Choosing Paint Colors

February 11, 2014
Spring Projects
Planning for Spring Projects
March 21, 2014

Choosing New Colors for Inside Your Home

Winter, Mud Season, and Spring are all good times to repaint the interior of your home. For one thing, you can’t paint outside during those cold wet months. For another, choosing colors is a great antidote to the winter blues.

Many people get nervous about choosing paint colors. After all, there are so many things to consider: How will they go with my drapes? How will they look under my lights? Will the new kitchen paint clash where it meets the dining room wall? Will my family like it? Will my friends?

Choosing colors can be easier when you know some basic color rules and also when you know the current color trends. Luckily, there are plenty of resources on the Internet to help you choose your palette.

Follow the Trends

The public’s taste in colors changes from year to year, and paint companies use very sophisticated computer programs to keep track of every subtle shade of paint they sell, day by day. They use that data to predict what the public will want in the coming year. Being smart business people, they publish those predictions on line, just to make sure the public knows what it wants.

The truth is, it makes sense to look at the paint-makers’ predictions. If you like the basic palette, you’ll have a ready-made list of complementary tints to choose from.

This year, for example, the trend has moved away from bold, saturated colors to muted, “calm colors,” including lots of grays, as you can see here at Remodelaholic.


It’s important to note, that paint companies can provide hundreds of shades of grays, in several different finishes. There’s a lot of color and variety mixed into a gray palette! Here’s another take on the trend toward gray in 2014, from the Paint Quality Institute.


And here are the 2014 trends according to Sherwin Williams and Benjamin Moore.

But what if you’d rather set your own trend? Try the color wheel.


The color wheel is based on the rainbow, with the colors fanning out from the center. It turns out there are lots of variations on the rainbow, depending on the hue you start with. The positions of the colors indicate how well they’ll go together. It can show you matching colors, complementary colors, competing colors, and clashing colors.

You can use the color wheel to pick out all of the colors in any room: paints, upholstery, drapes, lampshades, even paintings. Start with what you already have and see what goes with it.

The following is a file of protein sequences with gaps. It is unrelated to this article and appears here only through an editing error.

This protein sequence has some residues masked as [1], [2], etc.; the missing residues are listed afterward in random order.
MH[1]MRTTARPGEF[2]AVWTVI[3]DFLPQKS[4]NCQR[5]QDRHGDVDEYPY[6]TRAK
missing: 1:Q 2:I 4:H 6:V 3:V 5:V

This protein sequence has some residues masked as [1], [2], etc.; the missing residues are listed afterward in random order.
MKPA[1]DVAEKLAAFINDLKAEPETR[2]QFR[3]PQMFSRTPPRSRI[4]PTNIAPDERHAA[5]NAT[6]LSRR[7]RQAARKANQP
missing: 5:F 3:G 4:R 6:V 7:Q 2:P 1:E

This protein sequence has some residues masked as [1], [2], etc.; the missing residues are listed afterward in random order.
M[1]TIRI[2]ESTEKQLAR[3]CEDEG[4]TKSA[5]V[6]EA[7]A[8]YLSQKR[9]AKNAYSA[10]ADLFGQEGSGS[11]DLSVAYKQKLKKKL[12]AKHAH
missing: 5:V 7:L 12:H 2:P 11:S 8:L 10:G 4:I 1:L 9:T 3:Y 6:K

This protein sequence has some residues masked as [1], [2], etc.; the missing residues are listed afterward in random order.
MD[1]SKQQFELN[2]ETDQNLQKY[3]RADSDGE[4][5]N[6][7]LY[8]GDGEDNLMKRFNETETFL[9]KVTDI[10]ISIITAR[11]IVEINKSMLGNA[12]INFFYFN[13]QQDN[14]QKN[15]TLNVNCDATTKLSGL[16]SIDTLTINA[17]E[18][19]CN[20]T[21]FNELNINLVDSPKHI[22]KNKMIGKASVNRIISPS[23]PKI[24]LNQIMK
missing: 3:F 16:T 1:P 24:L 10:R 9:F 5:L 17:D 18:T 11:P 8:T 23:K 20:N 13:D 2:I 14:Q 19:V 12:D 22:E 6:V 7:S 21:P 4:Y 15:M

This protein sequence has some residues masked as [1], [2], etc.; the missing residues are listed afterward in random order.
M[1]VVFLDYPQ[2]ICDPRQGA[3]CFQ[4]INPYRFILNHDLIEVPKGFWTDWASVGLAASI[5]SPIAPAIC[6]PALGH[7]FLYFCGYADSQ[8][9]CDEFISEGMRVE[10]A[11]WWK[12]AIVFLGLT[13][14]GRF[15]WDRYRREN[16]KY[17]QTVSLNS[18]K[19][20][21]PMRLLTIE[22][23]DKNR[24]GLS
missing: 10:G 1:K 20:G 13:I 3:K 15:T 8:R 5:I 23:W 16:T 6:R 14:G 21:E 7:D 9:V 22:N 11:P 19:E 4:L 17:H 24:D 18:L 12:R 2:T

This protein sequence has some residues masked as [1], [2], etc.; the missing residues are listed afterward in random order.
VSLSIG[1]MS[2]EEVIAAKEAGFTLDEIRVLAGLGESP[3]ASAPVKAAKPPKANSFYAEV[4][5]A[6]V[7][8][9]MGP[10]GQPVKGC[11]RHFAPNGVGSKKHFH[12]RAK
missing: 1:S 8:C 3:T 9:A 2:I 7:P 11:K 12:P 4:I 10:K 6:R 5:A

Here is a very good primer on how to use a color wheel, from HGTV.

In the Chips

A final way to pick your colors is to head down to your local paint store and browse through their paint chips. It’s a good idea to start with a basic hue in mind: “I’m looking for something in the reds today.” Otherwise, you can get overwhelmed by the huge selection.

This is also the best way to match your “theoretical” colors from the paint wheel to the “real life” colors in the paint. Don’t be afraid to bring in a swatch of cloth or a throw pillow from the room you’re painting, but remember that those colors will look different under your lights and next to your windows. Don’t buy paint until you’ve brought some chips home to study in your home habitat.

By the way, when you get to the paint store, ask to see the biggest paint chips they can provide. Those little strips can be very hard to visualize as an entire wall, or even an entire lampshade. In some stores, they can print out a chip as big as a sheet of computer paper.

There are guidelines for working with chips, too. This blog post from Apartment Therapy provides a clear explanation of color balance and some great examples of the rules at work.

It’s Your House – Choose What You Like

Never forget that you’re the one who’s going to be living in your home, so choose the colors you love and that complement what’s already there (unless you’re planning to change all your furniture and paintings, too!). Don’t go trendy or be a rebel just because you’re feeling unsure or want to impress your friends.

And also remember that paint isn’t permanent. You can paint a wall, live with it for a day or two or three, and then paint over it if you change your mind.

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